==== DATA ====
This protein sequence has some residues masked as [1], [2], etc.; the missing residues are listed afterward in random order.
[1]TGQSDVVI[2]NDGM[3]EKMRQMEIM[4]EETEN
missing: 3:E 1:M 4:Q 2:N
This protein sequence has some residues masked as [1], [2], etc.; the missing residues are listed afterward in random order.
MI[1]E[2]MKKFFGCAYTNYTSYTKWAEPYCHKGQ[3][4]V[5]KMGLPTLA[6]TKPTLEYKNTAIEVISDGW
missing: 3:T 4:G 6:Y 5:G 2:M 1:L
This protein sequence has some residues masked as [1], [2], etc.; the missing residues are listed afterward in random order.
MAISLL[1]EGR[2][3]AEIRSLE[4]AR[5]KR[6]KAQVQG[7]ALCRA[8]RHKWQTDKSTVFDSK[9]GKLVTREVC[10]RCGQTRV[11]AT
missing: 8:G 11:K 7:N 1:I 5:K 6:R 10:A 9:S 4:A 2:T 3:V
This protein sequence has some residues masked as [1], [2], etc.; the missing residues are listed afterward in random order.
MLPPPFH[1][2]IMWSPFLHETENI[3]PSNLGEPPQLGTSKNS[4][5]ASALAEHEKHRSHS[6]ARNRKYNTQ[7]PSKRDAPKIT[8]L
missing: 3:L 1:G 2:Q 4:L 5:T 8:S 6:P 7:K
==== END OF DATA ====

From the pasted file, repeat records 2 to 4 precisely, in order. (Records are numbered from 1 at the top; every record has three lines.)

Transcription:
This protein sequence has some residues masked as [1], [2], etc.; the missing residues are listed afterward in random order.
MI[1]E[2]MKKFFGCAYTNYTSYTKWAEPYCHKGQ[3][4]V[5]KMGLPTLA[6]TKPTLEYKNTAIEVISDGW
missing: 3:T 4:G 6:Y 5:G 2:M 1:L
This protein sequence has some residues masked as [1], [2], etc.; the missing residues are listed afterward in random order.
MAISLL[1]EGR[2][3]AEIRSLE[4]AR[5]KR[6]KAQVQG[7]ALCRA[8]RHKWQTDKSTVFDSK[9]GKLVTREVC[10]RCGQTRV[11]AT
missing: 8:G 11:K 7:N 1:I 5:K 6:R 10:A 9:S 4:A 2:T 3:V
This protein sequence has some residues masked as [1], [2], etc.; the missing residues are listed afterward in random order.
MLPPPFH[1][2]IMWSPFLHETENI[3]PSNLGEPPQLGTSKNS[4][5]ASALAEHEKHRSHS[6]ARNRKYNTQ[7]PSKRDAPKIT[8]L
missing: 3:L 1:G 2:Q 4:L 5:T 8:S 6:P 7:K